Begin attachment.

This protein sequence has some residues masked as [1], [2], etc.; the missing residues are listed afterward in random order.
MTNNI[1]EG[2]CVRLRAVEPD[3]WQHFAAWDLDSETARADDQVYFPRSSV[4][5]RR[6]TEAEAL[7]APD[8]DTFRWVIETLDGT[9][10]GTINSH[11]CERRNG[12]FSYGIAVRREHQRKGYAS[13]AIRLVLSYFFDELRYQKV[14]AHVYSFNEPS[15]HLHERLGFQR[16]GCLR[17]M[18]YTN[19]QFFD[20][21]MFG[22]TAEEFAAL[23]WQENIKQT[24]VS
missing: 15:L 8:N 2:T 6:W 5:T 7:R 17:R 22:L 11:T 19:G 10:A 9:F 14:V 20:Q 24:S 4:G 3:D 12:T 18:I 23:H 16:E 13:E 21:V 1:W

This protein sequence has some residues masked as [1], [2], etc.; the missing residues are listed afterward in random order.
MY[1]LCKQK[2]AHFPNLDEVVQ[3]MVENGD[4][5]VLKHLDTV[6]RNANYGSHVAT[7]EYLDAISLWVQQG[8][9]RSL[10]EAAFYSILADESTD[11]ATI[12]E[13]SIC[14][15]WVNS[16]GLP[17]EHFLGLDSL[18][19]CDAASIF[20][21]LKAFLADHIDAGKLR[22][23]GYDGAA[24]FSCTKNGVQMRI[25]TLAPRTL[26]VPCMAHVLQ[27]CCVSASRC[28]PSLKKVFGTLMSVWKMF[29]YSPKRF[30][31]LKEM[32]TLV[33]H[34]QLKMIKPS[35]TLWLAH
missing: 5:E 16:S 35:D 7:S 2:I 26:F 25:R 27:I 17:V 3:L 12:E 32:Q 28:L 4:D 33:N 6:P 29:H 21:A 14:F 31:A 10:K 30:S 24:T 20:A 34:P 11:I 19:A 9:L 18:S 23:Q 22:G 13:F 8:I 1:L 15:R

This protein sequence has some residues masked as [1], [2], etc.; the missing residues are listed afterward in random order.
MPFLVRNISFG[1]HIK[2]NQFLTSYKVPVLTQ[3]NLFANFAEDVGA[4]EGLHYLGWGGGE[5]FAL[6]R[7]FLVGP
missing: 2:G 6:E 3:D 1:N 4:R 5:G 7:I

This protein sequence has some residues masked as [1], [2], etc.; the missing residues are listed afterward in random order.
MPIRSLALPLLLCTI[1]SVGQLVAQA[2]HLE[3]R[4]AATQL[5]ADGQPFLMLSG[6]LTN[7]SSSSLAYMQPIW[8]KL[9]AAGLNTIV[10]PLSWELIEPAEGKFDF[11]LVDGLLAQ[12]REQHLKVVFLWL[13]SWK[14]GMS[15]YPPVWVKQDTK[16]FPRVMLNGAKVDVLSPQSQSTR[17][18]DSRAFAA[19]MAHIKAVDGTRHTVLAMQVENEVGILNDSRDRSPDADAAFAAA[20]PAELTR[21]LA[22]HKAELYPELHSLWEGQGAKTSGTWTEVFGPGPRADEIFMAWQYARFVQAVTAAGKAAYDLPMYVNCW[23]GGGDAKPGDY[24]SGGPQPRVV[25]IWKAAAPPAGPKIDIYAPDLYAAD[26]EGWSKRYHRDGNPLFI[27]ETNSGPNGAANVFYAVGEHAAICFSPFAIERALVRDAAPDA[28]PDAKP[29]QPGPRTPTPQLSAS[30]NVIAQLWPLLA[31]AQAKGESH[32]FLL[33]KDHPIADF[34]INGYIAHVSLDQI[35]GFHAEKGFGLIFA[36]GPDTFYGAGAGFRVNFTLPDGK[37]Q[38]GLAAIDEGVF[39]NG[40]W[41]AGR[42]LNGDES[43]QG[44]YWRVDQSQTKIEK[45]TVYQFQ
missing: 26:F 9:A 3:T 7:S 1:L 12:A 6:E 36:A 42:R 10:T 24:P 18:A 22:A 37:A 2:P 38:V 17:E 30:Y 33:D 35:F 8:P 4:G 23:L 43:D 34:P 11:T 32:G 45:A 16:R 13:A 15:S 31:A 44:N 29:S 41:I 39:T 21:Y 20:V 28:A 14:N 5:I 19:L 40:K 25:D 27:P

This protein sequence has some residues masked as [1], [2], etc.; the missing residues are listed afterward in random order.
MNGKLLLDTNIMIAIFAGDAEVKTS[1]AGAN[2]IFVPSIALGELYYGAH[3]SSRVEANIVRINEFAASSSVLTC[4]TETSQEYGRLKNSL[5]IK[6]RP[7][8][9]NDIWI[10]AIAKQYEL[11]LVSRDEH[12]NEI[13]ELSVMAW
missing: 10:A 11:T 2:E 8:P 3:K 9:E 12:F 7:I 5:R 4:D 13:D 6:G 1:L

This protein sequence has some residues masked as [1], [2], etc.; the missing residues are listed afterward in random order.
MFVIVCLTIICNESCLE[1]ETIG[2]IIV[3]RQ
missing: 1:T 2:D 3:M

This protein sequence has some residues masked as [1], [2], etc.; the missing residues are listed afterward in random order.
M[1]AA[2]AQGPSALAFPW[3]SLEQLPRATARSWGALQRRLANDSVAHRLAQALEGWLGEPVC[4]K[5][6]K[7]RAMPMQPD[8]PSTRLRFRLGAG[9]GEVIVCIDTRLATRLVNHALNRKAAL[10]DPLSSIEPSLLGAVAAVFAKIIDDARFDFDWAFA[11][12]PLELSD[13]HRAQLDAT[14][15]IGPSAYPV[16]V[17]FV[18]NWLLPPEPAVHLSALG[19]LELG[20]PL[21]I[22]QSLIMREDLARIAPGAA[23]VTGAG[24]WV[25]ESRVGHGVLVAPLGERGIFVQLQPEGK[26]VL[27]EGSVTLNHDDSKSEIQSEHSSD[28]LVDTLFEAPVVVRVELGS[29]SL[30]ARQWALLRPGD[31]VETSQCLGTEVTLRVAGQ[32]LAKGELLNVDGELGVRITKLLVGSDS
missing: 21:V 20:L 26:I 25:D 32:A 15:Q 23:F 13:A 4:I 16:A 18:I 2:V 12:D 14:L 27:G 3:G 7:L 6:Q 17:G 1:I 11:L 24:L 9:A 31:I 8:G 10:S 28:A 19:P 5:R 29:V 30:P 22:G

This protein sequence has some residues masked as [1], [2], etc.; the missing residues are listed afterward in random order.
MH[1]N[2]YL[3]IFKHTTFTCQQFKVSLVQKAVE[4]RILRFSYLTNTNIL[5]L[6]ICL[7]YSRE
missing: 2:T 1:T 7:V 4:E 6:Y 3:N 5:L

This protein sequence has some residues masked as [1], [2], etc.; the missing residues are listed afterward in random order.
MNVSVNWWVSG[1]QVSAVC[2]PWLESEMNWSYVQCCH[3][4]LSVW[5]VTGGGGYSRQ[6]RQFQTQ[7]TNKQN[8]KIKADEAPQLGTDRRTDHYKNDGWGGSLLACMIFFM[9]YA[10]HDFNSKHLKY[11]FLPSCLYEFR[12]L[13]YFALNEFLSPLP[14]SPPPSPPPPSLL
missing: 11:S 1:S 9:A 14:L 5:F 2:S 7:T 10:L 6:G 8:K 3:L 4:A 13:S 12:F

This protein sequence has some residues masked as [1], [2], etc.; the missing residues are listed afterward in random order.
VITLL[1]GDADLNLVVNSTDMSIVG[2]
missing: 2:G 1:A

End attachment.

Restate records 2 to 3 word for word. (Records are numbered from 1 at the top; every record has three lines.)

This protein sequence has some residues masked as [1], [2], etc.; the missing residues are listed afterward in random order.
MY[1]LCKQK[2]AHFPNLDEVVQ[3]MVENGD[4][5]VLKHLDTV[6]RNANYGSHVAT[7]EYLDAISLWVQQG[8][9]RSL[10]EAAFYSILADESTD[11]ATI[12]E[13]SIC[14][15]WVNS[16]GLP[17]EHFLGLDSL[18][19]CDAASIF[20][21]LKAFLADHIDAGKLR[22][23]GYDGAA[24]FSCTKNGVQMRI[25]TLAPRTL[26]VPCMAHVLQ[27]CCVSASRC[28]PSLKKVFGTLMSVWKMF[29]YSPKRF[30][31]LKEM[32]TLV[33]H[34]QLKMIKPS[35]TLWLAH
missing: 5:E 16:S 35:D 7:S 2:I 26:F 25:R 27:I 17:V 3:L 12:E 32:Q 28:L 4:D 33:N 6:P 29:H 21:A 14:F 31:A 10:K 30:S 24:T 20:A 34:P 11:I 19:A 9:L 18:S 23:Q 22:G 13:F 8:I 1:L 15:R

This protein sequence has some residues masked as [1], [2], etc.; the missing residues are listed afterward in random order.
MPFLVRNISFG[1]HIK[2]NQFLTSYKVPVLTQ[3]NLFANFAEDVGA[4]EGLHYLGWGGGE[5]FAL[6]R[7]FLVGP
missing: 2:G 6:E 3:D 1:N 4:R 5:G 7:I